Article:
I’ve had my four babies in four different states, so each time I’ve delivered it’s been a full new set of doctors, hospitals and nurses.

Each of those deliveries have lots of happy memories, both during the actual birth and then in the two days afterward, but in every case, the people who stand out to me most memorably are the nurses who were there for every step of the way.

When I was in labor with Ella, the nurse told me what things to avoid on the cafeteria menu (basically everything) but suggested that the milkshakes were second to none and to make sure to order at least one. I took her advice and she wasn’t wrong.

Hours later, after I inhaled my first meal in nearly 12 hours (that post-delivery hunger is no joke!), I asked the postpartum nurse if I could have another cookie and she told me the cafeteria was now closed, but she’d try to hunt one down. Ten minutes later she returned with not one, but THREE chocolate chip cookies she’d located on one of the food carts. Nearly seven years later and I still love this nurse with all my heart.

The next morning, when I woke up, I was greeted by a new nurse who said, “It’s not fair that you not only just had a baby, but just woke up and you still look better than I do!” This was categorically untrue, but I loved her immediately for saying it. And two minutes later, she said, “Let’s take that IV out of your arm – it makes you feel like a sick person to have that sticking out of your vein.” Have I mentioned that I loved her?

And then, the next morning, she came in and informed me that my insurance probably covered an electric breast pump and she called my insurance company and had the whole thing taken care of before we left the hospital. Every time I’ve used my pump since 2010, I’ve thought of this nurse who made me feel like a million bucks during the two days I was under her care, and made my life a lot easier for the next seven years.

Newborn first weeks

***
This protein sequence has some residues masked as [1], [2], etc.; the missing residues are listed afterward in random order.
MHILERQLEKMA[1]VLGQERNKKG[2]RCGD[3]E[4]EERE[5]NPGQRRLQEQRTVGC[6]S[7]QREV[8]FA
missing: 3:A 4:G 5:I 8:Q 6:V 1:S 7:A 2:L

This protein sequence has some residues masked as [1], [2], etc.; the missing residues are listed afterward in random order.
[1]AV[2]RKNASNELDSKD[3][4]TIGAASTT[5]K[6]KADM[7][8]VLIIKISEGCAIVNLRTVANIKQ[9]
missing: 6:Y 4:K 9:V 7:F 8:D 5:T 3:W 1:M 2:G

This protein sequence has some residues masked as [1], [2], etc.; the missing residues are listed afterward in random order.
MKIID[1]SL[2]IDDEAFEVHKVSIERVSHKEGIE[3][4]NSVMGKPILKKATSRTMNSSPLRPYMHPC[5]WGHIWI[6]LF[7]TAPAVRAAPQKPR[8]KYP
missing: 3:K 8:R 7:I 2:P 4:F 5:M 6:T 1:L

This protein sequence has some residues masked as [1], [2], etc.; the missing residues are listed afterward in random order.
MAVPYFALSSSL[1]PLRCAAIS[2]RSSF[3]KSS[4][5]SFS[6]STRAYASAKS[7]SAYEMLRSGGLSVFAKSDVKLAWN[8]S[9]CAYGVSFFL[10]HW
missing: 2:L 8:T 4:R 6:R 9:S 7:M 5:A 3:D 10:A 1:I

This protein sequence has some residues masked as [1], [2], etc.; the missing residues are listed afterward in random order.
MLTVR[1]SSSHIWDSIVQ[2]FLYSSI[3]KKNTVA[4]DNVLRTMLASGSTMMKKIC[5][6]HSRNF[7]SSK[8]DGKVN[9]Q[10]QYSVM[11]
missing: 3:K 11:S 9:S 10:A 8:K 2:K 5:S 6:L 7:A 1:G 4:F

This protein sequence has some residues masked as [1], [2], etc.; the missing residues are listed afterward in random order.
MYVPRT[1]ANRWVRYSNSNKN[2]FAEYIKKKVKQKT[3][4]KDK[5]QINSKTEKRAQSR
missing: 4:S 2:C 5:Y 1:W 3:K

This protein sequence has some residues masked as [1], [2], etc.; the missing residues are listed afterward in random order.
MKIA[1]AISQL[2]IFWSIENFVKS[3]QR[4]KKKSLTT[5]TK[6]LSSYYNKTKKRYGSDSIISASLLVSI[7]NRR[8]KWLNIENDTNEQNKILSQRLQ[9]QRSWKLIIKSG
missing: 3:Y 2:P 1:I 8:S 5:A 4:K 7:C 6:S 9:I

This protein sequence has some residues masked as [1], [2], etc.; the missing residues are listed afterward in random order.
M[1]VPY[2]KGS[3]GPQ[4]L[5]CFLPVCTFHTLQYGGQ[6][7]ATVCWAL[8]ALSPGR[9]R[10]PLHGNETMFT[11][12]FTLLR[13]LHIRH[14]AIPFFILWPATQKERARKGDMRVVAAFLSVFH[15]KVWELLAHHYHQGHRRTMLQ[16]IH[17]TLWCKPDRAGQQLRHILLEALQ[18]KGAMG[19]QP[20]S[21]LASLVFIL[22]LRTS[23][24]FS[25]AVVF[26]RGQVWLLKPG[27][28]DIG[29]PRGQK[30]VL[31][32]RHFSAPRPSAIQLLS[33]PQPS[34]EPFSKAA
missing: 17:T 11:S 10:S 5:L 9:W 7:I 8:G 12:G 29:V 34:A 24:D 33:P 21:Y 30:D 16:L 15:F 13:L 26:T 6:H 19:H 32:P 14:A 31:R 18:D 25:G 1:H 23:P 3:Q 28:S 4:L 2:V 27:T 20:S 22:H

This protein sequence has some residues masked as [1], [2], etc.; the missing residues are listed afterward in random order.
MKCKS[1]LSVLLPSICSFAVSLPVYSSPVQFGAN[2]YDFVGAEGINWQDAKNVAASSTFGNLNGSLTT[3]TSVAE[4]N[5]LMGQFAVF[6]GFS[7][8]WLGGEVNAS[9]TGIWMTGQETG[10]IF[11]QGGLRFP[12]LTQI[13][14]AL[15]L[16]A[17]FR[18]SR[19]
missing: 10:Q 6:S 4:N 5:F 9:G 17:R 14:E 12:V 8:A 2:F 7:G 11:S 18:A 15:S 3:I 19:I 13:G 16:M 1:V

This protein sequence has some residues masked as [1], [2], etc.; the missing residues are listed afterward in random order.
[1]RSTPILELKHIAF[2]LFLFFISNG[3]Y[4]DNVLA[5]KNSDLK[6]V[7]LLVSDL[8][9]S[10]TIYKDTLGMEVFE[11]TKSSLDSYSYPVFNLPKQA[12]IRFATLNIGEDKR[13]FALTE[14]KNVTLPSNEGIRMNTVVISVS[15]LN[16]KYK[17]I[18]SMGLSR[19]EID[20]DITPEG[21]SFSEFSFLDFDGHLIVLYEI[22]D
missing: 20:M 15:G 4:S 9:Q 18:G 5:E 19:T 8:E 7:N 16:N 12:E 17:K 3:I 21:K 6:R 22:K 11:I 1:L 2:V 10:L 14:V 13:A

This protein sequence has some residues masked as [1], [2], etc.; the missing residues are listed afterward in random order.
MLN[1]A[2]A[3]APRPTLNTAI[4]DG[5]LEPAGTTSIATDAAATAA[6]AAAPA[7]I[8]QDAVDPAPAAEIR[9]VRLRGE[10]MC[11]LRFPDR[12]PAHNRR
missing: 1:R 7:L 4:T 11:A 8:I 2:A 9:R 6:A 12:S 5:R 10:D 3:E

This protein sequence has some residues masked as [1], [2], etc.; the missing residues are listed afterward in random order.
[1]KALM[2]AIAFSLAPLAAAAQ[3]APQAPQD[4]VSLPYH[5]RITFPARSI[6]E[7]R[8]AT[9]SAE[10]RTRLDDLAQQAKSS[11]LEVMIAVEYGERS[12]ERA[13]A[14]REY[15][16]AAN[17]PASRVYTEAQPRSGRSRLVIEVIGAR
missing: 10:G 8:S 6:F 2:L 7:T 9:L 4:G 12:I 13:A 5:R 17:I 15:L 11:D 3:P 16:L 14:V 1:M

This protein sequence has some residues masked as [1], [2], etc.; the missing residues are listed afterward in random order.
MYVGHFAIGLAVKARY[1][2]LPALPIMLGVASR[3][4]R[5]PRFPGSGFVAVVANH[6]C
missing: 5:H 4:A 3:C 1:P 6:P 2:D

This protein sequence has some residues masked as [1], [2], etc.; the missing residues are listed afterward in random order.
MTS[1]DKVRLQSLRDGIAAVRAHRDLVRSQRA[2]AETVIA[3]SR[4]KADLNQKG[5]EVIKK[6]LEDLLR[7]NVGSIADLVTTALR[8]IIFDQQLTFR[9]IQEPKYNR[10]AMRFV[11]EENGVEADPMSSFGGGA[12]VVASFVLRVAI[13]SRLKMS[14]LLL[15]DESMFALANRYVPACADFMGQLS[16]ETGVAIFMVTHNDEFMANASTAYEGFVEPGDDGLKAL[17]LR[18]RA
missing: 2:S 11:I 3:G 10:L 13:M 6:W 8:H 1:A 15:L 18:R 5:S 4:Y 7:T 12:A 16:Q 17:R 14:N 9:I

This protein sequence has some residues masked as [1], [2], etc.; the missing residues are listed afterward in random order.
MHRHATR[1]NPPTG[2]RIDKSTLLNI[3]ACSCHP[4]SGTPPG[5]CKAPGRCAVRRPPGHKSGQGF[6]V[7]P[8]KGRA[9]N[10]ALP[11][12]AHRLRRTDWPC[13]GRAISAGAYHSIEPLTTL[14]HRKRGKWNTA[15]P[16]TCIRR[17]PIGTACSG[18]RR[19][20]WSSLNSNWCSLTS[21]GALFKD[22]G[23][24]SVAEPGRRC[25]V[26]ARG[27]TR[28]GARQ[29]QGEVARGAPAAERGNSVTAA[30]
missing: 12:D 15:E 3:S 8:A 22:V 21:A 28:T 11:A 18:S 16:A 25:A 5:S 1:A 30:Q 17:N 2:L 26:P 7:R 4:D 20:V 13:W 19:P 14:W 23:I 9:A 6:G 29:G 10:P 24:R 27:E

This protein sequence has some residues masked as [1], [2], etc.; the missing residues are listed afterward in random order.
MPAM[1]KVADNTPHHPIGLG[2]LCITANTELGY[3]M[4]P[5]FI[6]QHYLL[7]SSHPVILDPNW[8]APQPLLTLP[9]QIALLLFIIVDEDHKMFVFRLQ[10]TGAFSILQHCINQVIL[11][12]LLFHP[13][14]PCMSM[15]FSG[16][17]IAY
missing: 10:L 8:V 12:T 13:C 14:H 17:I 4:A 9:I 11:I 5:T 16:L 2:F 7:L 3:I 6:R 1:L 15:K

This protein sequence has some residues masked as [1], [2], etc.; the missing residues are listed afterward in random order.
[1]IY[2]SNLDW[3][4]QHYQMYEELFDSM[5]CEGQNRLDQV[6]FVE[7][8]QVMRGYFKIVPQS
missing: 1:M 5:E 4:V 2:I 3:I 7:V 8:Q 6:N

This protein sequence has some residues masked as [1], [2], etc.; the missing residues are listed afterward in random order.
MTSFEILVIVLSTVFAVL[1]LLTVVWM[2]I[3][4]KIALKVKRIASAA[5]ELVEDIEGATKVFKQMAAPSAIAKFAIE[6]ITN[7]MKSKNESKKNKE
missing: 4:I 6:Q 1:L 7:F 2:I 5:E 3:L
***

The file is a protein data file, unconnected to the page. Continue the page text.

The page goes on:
When Ani was born, this super nice nurse got me all situated in the delivery room as I prepared for my induction, but mentioned that she was already scheduled to assist in a C-section, so she’d be down the hall and not able to be with me. When she stepped out, Bart and I both lamented that she wouldn’t be there because we’d immediately liked her so much. A few minutes later she returned and announced that she’d swapped with another nurse because she wanted to be there when our baby was born. She was fantastic from start to finish, and I was so delighted that she’d requested to be part of Ani’s birth.

Star’s lightning fast delivery in triage was highly stressful and the whole thing is a bit of a blur, but I clearly remember the two nurses who assisted. One of them was a nurse in training, and after the doctor said there wasn’t time to move to an actual delivery room or get an epidural, she said, “I always get the exciting births!” Her good attitude made me feel less stressed about this not-ideal situation and made it seem more like an adventure.

Fifteen minutes later, as I just about squeezed her hand off and she said, “You can do this!” I barked back at her, “No, I can’t!” and she just laughed, which made me feel much less guilty about yelling at a stranger.

And the other nurse brought Bart an orange juice when he started getting super dizzy in the tiny, overheated triage room, cheerfully changed her scrubs after they got blood all over them, and then made a joke after Star went to the bathroom all over those fresh scrubs approximately 30 seconds after she’d put them on.

Two and a half months ago, I loved the postpartum nurse who arranged all the vitals checks so that I could get as much sleep as possible, brought in endless snacks for me (I never thought I’d have any interest in an Uncrustables PB&J, but I ate . . . many during my 48 hour stay), and sympathized when Tally nursed non-stop for seven hours the second night in the hospital.

I don’t remember the names of all of those nurses who made my four deliveries and hospital stays so pleasant and happy, but I think of them often and am so grateful for both their medical expertise and their amazing bedside manners that made them feel like highly competent friends who were on my team as we added a new little baby to our family.

As I was reflecting on the nurses that attended to me and my babies, I thought about how different they all were. There’s no one way to be a great nurse – some are like warm grandmas, others make you laugh, and others know when to quietly shut the door and let you and your baby keep sleeping.

They know when to give advice and when to step back and let you make the decisions for you and your baby. Sometimes they bring medications and sometimes they bring chocolate chip cookies from the cafeteria. Sometimes they’re young and enthusiastic and sometimes they’re veteran nurses who know just what to do.

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